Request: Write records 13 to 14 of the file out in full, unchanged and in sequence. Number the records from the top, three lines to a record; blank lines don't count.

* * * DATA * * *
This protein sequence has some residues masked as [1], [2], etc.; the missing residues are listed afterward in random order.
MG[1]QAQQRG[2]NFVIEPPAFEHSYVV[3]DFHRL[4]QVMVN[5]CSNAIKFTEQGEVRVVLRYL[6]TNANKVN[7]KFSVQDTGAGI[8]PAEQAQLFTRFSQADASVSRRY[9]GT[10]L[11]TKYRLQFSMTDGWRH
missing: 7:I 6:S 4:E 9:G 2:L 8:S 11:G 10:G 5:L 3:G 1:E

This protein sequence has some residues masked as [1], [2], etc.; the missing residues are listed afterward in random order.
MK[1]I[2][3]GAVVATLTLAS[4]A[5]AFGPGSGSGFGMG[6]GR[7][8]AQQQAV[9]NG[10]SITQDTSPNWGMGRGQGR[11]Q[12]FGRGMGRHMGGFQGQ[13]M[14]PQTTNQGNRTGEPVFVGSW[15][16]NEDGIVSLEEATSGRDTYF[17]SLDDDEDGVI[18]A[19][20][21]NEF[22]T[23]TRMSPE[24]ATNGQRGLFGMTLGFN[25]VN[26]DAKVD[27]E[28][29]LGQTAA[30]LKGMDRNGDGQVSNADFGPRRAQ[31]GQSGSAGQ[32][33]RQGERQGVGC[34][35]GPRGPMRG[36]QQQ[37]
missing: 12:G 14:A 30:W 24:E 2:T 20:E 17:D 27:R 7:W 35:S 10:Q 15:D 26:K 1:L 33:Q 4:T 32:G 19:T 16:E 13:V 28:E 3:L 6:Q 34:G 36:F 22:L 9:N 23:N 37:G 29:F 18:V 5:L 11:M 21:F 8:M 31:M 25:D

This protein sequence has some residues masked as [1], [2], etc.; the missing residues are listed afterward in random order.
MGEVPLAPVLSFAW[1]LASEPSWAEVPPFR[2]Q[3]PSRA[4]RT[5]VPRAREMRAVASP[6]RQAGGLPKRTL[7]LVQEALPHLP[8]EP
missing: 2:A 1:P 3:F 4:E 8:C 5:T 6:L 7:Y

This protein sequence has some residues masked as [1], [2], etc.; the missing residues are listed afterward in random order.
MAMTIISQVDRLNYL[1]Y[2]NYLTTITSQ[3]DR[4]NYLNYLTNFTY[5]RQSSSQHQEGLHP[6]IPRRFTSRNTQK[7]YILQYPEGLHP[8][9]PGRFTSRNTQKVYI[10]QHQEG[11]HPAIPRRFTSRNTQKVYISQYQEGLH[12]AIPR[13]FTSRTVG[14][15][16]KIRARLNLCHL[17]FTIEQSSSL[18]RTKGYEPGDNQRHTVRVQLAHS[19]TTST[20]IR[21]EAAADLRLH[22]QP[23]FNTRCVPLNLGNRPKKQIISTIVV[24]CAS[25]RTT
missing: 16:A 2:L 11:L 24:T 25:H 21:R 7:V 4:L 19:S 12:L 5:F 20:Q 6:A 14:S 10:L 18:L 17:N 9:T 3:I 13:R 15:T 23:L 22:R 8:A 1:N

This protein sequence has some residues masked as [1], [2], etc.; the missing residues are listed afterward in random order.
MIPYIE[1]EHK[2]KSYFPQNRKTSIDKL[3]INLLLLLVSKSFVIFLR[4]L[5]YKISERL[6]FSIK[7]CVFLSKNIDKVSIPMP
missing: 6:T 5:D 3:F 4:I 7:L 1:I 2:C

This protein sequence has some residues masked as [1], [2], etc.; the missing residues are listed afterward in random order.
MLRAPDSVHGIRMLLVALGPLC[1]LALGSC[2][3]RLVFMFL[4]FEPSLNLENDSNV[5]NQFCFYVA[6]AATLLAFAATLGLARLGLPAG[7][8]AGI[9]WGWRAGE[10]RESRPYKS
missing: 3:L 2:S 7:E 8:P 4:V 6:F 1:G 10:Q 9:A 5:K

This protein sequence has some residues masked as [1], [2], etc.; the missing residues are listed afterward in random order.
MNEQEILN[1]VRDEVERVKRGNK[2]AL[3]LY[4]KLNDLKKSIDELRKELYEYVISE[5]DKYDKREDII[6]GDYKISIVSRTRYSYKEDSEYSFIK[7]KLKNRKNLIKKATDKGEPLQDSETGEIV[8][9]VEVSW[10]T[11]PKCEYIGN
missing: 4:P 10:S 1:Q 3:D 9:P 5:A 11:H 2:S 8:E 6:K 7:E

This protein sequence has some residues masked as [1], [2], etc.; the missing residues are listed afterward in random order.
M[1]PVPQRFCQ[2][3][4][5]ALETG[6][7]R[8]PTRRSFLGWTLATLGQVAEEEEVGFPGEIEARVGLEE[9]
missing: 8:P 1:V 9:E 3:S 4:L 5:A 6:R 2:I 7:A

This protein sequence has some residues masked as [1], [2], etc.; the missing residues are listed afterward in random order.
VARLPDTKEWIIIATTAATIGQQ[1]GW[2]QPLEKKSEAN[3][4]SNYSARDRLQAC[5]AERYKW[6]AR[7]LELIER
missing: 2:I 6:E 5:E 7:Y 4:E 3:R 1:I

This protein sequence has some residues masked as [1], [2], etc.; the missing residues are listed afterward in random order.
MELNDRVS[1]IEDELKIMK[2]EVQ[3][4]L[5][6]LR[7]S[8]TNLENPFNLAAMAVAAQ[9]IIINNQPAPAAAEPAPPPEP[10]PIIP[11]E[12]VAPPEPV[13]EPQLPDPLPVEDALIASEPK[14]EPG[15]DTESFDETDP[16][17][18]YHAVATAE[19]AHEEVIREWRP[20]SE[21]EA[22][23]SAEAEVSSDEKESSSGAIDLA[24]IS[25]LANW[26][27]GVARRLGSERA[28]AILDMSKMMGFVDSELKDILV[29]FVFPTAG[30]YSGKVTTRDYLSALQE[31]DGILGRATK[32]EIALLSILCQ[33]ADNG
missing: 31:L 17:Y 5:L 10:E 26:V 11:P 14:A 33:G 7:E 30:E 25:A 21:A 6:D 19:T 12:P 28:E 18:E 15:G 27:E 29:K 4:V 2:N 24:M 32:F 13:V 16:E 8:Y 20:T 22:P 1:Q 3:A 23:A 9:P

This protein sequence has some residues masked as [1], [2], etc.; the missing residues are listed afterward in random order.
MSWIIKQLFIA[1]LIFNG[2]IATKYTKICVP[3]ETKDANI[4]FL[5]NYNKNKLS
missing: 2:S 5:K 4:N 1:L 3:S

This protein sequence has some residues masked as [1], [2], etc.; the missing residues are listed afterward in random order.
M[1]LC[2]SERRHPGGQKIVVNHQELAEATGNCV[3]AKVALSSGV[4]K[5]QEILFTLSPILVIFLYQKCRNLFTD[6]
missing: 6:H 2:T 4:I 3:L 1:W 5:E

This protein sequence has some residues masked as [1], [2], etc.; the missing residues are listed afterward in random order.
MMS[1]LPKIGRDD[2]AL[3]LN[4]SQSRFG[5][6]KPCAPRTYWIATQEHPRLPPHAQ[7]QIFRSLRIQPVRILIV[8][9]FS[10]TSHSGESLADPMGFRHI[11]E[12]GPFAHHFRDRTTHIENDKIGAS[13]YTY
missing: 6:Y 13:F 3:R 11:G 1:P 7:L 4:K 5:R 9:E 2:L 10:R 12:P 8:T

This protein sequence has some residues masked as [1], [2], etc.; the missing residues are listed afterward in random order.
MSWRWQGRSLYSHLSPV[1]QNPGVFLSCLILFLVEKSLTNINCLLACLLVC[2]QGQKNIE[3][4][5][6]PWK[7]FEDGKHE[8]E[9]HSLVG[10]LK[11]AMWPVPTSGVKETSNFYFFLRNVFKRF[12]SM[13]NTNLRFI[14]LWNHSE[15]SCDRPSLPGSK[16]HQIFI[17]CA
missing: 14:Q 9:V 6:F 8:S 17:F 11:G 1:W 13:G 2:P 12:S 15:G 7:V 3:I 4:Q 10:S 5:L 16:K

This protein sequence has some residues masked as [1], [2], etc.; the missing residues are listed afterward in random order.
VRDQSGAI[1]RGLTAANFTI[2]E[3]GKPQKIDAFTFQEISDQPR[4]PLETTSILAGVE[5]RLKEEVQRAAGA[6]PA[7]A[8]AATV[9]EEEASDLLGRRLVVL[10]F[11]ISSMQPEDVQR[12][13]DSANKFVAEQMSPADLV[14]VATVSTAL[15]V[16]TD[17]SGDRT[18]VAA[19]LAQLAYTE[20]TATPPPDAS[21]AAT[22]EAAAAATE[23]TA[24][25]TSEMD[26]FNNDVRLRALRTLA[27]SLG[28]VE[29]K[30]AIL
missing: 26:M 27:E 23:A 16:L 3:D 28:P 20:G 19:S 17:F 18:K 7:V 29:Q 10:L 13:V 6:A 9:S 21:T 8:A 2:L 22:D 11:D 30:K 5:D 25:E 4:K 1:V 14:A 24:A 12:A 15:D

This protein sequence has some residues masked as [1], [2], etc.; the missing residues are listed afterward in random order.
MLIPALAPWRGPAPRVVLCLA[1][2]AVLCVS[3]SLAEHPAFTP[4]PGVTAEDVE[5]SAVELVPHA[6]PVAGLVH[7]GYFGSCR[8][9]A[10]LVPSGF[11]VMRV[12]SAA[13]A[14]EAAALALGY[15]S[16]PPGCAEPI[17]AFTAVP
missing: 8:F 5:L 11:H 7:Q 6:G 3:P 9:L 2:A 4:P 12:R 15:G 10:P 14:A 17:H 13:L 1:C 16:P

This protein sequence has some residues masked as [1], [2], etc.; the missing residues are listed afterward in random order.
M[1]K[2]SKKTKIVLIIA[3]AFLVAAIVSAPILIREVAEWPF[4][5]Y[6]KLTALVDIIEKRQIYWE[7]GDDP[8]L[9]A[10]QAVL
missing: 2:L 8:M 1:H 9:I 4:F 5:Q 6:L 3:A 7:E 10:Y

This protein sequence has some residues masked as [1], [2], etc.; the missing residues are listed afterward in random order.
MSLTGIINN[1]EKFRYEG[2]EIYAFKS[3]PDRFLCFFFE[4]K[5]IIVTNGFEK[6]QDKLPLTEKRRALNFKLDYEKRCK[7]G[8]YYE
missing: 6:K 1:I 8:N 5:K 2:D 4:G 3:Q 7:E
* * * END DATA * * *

This protein sequence has some residues masked as [1], [2], etc.; the missing residues are listed afterward in random order.
MMS[1]LPKIGRDD[2]AL[3]LN[4]SQSRFG[5][6]KPCAPRTYWIATQEHPRLPPHAQ[7]QIFRSLRIQPVRILIV[8][9]FS[10]TSHSGESLADPMGFRHI[11]E[12]GPFAHHFRDRTTHIENDKIGAS[13]YTY
missing: 6:Y 13:F 3:R 11:G 1:P 7:L 4:K 5:R 9:E 2:L 10:R 12:P 8:T

This protein sequence has some residues masked as [1], [2], etc.; the missing residues are listed afterward in random order.
MSWRWQGRSLYSHLSPV[1]QNPGVFLSCLILFLVEKSLTNINCLLACLLVC[2]QGQKNIE[3][4][5][6]PWK[7]FEDGKHE[8]E[9]HSLVG[10]LK[11]AMWPVPTSGVKETSNFYFFLRNVFKRF[12]SM[13]NTNLRFI[14]LWNHSE[15]SCDRPSLPGSK[16]HQIFI[17]CA
missing: 14:Q 9:V 6:F 8:S 17:F 11:G 1:W 13:G 2:P 12:S 15:G 7:V 3:I 4:Q 10:S 5:L 16:K